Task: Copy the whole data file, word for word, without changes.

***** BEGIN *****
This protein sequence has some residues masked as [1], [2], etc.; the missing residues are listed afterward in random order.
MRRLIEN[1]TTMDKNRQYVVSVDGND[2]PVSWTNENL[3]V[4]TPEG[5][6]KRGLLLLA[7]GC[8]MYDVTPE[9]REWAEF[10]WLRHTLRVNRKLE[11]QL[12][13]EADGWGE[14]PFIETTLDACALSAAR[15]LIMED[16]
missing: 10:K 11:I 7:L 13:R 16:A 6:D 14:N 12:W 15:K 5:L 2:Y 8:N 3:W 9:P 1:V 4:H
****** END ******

This protein sequence has some residues masked as [1], [2], etc.; the missing residues are listed afterward in random order.
MRRLIEN[1]TTMDKNRQYVVSVDGND[2]PVSWTNENL[3]V[4]TPEG[5][6]KRGLLLLA[7]GC[8]MYDVTPE[9]REWAEF[10]WLRHTLRVNRKLE[11]QL[12][13]EADGWGE[14]PFIETTLDACALSAAR[15]LIMED[16]
missing: 10:K 11:I 7:L 13:R 16:A 6:D 14:N 12:W 15:K 5:L 2:Y 8:N 3:W 9:P 1:V 4:H